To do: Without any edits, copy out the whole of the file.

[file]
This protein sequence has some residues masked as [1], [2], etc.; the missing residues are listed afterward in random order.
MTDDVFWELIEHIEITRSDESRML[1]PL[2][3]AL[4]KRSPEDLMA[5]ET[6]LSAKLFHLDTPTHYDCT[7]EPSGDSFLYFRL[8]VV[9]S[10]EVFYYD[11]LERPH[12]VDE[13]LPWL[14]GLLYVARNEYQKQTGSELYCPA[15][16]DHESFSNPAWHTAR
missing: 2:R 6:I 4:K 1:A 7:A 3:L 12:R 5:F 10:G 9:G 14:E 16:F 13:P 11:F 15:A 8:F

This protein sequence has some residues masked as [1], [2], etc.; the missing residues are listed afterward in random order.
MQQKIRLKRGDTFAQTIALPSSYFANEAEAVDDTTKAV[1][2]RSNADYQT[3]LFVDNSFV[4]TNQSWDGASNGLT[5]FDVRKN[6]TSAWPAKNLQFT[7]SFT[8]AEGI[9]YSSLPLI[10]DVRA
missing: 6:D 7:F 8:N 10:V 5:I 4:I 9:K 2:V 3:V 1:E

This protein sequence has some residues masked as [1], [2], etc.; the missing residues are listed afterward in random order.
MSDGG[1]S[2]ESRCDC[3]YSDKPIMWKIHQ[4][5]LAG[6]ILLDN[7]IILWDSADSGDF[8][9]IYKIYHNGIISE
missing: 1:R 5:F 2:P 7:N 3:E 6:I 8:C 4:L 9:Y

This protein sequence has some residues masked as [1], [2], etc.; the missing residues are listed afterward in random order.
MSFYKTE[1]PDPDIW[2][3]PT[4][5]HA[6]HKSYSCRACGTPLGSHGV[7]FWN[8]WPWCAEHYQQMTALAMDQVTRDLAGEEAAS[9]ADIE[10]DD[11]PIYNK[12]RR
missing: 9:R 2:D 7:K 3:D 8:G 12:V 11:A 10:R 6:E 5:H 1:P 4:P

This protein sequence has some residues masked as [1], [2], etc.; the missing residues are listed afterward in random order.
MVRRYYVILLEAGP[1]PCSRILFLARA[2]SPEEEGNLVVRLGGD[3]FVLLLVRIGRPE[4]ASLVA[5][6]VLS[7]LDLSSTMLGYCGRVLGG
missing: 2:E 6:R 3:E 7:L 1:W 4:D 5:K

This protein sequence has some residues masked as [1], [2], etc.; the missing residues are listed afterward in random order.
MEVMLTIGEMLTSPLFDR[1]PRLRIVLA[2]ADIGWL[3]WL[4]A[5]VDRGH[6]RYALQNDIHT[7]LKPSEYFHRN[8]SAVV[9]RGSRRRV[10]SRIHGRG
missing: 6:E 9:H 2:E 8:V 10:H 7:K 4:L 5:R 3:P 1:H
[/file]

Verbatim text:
This protein sequence has some residues masked as [1], [2], etc.; the missing residues are listed afterward in random order.
MTDDVFWELIEHIEITRSDESRML[1]PL[2][3]AL[4]KRSPEDLMA[5]ET[6]LSAKLFHLDTPTHYDCT[7]EPSGDSFLYFRL[8]VV[9]S[10]EVFYYD[11]LERPH[12]VDE[13]LPWL[14]GLLYVARNEYQKQTGSELYCPA[15][16]DHESFSNPAWHTAR
missing: 2:R 6:I 4:K 1:A 7:A 3:L 12:R 5:F 10:G 9:G 14:E 16:F 13:P 11:F 15:A 8:F

This protein sequence has some residues masked as [1], [2], etc.; the missing residues are listed afterward in random order.
MQQKIRLKRGDTFAQTIALPSSYFANEAEAVDDTTKAV[1][2]RSNADYQT[3]LFVDNSFV[4]TNQSWDGASNGLT[5]FDVRKN[6]TSAWPAKNLQFT[7]SFT[8]AEGI[9]YSSLPLI[10]DVRA
missing: 6:D 7:F 8:N 10:V 5:I 4:I 9:K 2:V 3:V 1:E

This protein sequence has some residues masked as [1], [2], etc.; the missing residues are listed afterward in random order.
MSDGG[1]S[2]ESRCDC[3]YSDKPIMWKIHQ[4][5]LAG[6]ILLDN[7]IILWDSADSGDF[8][9]IYKIYHNGIISE
missing: 1:R 5:F 2:P 7:N 3:E 6:I 8:C 4:L 9:Y

This protein sequence has some residues masked as [1], [2], etc.; the missing residues are listed afterward in random order.
MSFYKTE[1]PDPDIW[2][3]PT[4][5]HA[6]HKSYSCRACGTPLGSHGV[7]FWN[8]WPWCAEHYQQMTALAMDQVTRDLAGEEAAS[9]ADIE[10]DD[11]PIYNK[12]RR
missing: 9:R 2:D 7:K 3:D 8:G 12:V 11:A 10:R 6:E 5:H 1:P 4:P

This protein sequence has some residues masked as [1], [2], etc.; the missing residues are listed afterward in random order.
MVRRYYVILLEAGP[1]PCSRILFLARA[2]SPEEEGNLVVRLGGD[3]FVLLLVRIGRPE[4]ASLVA[5][6]VLS[7]LDLSSTMLGYCGRVLGG
missing: 2:E 6:R 3:E 7:L 1:W 4:D 5:K

This protein sequence has some residues masked as [1], [2], etc.; the missing residues are listed afterward in random order.
MEVMLTIGEMLTSPLFDR[1]PRLRIVLA[2]ADIGWL[3]WL[4]A[5]VDRGH[6]RYALQNDIHT[7]LKPSEYFHRN[8]SAVV[9]RGSRRRV[10]SRIHGRG
missing: 6:E 9:H 2:E 8:V 10:H 7:K 4:L 5:R 3:P 1:H